I found the Cody's Lab videos from Scott Manley's video as described in this answer. Browsing through I learned from the first 30 seconds of Hot Wax Bottle? that the phase change of wax was used on the Apollo Lunar Roving Vehicles.
Power was provided by two 36-volt silver-zinc potassium hydroxide non-rechargeable batteries with a capacity of 121 A·h each (a total of 242 A·h), yielding a range of 57 miles (92 km). These were used to power the drive and steering motors and also a 36-volt utility outlet mounted on the front of the LRV to power the communications relay unit or the TV camera. LRV batteries and electronics were passively cooled, using change-of-phase wax thermal capacitor packages and reflective, upward-facing radiating surfaces. While driving, radiators were covered with mylar blankets to minimize dust accumulation. When stopped, the astronauts would open the blankets, and manually remove excess dust from the cooling surfaces with hand brushes.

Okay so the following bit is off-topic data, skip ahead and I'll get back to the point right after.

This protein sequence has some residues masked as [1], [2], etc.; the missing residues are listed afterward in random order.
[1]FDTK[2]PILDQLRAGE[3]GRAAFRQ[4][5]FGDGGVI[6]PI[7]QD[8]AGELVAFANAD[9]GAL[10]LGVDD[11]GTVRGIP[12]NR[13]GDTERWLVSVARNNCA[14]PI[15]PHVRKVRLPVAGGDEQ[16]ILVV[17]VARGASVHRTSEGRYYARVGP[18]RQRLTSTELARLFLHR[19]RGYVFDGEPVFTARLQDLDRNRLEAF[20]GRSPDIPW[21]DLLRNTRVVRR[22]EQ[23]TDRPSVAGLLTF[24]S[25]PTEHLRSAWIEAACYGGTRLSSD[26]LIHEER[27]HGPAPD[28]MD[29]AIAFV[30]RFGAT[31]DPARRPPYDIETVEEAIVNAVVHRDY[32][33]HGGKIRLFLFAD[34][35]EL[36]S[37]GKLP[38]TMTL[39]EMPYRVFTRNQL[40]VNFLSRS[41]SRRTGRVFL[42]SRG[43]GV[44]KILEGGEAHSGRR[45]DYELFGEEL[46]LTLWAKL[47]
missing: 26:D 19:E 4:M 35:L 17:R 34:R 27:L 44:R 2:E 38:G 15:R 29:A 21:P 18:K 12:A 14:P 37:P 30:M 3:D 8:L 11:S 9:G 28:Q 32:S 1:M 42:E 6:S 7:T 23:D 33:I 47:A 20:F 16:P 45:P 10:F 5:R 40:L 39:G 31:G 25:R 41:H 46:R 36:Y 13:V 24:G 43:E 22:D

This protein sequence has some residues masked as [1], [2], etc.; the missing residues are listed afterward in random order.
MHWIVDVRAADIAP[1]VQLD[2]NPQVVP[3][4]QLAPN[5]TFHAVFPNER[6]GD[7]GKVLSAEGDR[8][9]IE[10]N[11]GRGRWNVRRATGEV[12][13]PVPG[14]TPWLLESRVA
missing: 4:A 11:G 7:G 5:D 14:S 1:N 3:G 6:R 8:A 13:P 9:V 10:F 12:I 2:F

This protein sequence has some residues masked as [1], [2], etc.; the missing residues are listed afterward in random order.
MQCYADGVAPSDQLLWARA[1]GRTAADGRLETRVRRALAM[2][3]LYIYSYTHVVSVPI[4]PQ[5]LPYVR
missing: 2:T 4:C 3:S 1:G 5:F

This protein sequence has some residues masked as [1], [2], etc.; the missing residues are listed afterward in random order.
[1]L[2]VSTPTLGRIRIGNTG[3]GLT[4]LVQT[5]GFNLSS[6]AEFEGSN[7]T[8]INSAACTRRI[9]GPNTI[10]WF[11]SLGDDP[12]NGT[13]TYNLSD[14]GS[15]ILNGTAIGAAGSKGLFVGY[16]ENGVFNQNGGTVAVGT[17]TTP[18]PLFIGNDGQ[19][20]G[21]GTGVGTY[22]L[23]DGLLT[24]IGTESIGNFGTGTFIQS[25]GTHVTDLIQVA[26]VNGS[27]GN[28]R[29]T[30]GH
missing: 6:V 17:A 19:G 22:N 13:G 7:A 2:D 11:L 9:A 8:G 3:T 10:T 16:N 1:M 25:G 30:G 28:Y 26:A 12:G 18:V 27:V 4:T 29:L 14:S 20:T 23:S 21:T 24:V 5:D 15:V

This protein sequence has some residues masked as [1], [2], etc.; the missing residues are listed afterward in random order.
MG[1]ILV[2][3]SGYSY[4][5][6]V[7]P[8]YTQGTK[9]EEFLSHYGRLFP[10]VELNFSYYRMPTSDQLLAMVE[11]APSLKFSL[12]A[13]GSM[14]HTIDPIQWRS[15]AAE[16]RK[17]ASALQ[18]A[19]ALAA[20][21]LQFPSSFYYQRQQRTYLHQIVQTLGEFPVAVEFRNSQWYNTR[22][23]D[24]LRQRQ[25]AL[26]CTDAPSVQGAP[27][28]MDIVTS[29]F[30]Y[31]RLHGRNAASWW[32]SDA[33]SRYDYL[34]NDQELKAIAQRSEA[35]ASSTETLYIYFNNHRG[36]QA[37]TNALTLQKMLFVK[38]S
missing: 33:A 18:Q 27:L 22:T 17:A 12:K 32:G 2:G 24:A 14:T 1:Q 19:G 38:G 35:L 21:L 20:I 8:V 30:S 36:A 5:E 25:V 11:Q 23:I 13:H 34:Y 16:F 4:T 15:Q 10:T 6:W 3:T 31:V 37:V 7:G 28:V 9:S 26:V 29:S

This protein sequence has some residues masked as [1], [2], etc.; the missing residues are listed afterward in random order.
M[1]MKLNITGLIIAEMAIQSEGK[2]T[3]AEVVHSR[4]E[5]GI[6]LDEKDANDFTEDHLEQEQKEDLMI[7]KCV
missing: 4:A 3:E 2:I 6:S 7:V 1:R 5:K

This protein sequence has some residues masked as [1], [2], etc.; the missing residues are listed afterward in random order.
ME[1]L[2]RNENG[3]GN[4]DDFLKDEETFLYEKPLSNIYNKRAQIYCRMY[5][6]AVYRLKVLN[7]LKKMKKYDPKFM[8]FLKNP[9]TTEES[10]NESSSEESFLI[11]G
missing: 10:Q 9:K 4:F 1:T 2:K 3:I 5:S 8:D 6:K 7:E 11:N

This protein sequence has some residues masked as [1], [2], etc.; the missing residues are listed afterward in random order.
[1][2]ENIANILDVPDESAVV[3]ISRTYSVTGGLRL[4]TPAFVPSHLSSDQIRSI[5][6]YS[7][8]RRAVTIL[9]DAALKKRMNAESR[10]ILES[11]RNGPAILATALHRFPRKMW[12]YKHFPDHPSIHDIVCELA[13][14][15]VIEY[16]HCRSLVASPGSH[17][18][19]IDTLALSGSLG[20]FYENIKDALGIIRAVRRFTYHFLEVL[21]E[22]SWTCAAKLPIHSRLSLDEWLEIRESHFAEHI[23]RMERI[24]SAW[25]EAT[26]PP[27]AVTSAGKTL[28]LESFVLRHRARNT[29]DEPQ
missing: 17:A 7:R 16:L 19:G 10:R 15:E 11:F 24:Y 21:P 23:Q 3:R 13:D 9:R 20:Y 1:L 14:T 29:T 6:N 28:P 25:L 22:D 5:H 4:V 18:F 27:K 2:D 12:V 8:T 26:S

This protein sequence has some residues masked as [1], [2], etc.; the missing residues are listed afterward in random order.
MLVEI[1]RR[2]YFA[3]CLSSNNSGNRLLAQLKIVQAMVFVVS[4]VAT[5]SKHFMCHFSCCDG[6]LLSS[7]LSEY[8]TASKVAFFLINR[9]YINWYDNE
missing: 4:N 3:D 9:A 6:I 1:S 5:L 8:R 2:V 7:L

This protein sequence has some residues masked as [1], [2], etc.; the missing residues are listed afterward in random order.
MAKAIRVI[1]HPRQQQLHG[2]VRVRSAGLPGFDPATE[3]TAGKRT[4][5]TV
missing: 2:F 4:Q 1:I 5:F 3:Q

How much wax was carried to the Moon for this reason? Was there any way to judge how much wax had melted, and how much remained solid, or some kind of "your wax is toast" warning when no more solid wax available for phase change?